Harrington's contribution to the Independent's success was twofold. First, he determined its style of reporting, instructing reporters ‘to approach the work with a perfectly open mind . . . and confine themselves as a rule to reporting facts or speeches in a fair and impartial way, following our usual practice of not giving things fully’ (Harrington papers, NAI, 1052/3/4). Neither objectivity nor brevity was the norm in Irish journalism at that time. Secondly, he fought for and secured an unprecedented degree of editorial independence – especially rejecting attempted interference by Healy, who deeply resented no longer having a subservient newspaper at his disposal. Murphy himself tended to remain at a distance from day-to-day editorial matters, which was how he had agreed the paper should be run. However, even his spasmodic interventions were rebuffed – not always successfully – by Harrington. On one occasion, he told Murphy that ‘your unpopular political views would, if published in the paper in the form in which you want them, inflict untold injury on it’ (28 June 1915, Murphy papers; quoted in Frank Callanan, T. M. Healy (1996), 485–6). Instead, Harrington's approach was to follow public opinion (as he perceived it) and articulate positions broadly acceptable to his predominantly middle-class, Roman Catholic, nationalist readers – so as not to lose their custom.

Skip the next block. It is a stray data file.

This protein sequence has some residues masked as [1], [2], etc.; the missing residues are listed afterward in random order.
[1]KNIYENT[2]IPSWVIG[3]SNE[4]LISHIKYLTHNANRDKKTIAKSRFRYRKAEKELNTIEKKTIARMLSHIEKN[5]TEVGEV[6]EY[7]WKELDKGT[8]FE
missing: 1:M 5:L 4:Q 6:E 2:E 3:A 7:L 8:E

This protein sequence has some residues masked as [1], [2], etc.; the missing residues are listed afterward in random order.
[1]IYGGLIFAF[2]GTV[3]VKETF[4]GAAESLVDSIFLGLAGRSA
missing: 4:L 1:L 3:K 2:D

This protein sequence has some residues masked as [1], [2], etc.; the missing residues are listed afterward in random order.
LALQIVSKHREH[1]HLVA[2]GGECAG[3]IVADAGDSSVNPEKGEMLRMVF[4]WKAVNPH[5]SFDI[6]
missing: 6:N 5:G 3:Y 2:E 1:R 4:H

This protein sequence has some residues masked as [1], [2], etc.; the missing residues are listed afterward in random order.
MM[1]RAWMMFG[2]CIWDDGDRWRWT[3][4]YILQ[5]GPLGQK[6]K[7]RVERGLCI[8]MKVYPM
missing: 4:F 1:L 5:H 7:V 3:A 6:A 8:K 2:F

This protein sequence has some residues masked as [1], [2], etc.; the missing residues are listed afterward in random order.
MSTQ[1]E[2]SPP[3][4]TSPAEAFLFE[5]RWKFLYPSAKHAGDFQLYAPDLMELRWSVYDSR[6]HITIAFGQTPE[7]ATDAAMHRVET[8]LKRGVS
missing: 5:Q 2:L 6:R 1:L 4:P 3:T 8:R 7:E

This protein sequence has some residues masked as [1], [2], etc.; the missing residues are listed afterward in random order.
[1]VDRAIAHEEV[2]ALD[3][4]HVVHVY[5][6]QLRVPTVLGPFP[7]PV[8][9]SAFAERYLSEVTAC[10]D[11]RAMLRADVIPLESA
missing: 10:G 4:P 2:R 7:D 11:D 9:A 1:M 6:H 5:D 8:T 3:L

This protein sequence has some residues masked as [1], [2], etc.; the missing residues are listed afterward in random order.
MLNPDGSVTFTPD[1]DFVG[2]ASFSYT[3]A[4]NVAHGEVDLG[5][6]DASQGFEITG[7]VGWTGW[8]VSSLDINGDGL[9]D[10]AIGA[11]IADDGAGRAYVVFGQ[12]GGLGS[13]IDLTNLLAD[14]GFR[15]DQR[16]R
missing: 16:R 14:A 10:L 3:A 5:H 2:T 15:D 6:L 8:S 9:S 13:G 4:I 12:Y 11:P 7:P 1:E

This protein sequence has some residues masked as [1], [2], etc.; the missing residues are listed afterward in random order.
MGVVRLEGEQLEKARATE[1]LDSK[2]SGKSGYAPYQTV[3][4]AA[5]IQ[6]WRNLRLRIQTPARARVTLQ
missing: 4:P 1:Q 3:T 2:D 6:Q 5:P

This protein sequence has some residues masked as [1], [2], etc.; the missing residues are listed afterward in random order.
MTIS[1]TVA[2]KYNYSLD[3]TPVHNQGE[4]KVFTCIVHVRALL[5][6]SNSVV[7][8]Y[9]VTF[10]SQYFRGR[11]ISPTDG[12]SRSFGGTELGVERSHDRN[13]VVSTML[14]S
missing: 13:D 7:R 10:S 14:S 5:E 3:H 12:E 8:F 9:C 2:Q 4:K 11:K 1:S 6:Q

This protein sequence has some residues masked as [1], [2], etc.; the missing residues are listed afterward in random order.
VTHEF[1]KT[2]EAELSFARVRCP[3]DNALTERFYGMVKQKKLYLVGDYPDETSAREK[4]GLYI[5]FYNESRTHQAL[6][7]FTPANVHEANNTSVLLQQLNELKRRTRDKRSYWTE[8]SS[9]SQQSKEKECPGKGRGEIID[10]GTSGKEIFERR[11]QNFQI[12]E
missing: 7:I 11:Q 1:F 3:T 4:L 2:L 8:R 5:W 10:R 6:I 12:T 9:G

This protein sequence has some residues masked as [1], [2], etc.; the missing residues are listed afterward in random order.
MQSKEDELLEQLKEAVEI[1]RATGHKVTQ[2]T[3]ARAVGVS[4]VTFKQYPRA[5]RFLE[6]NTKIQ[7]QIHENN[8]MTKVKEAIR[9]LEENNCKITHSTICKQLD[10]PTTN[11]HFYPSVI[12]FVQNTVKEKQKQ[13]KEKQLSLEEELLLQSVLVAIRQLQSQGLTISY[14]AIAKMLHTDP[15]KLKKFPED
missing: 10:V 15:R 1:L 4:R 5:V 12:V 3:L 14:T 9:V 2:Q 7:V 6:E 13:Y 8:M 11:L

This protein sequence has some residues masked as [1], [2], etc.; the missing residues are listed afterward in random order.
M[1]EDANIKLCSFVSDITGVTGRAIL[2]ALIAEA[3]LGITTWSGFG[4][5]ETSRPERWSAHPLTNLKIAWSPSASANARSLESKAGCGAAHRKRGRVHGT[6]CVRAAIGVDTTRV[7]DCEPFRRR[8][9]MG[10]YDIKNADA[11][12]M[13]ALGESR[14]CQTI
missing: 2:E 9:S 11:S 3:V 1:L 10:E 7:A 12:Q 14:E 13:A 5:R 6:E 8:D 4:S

That formula generally served the Independent well, though not in relation to the 1916 rising. Like the other mainstream Irish newspapers, it condemned the rising unreservedly. Then, when the number of executions started to mount and there were demands for clemency, it dissented from those demands and in two notorious editorials (10, 12 May 1916) called for the execution of those leaders ‘not yet dealt with’ (Ir. Independent, 10 May 1916). The leaders in question, James Connolly (qv) and Seán Mac Diarmada (qv), were shot early on the morning of 12 May, a few hours after the second editorial had gone to press: they were already dead when most people read it. Harrington wrote these pieces without the knowledge of Murphy, who was in London for discussions with the government on compensation for property damaged during the rising. Murphy repudiated them in private, but never in public (apparently out of loyalty to his editor). The charge of having sought the deaths of Connolly and Mac Diarmada haunted Murphy until his own death in 1919, and would haunt his newspaper for much longer. Why did Harrington write such bloodthirsty editorials? The probable explanation is that he simply misread the shifting public mood, for he was quoted soon afterwards as saying – somewhat ruefully – that ‘the people cried out for vengeance and when they got it they howled for clemency’ (29 June 1916, Harrington papers, NAI, 1052/5/2).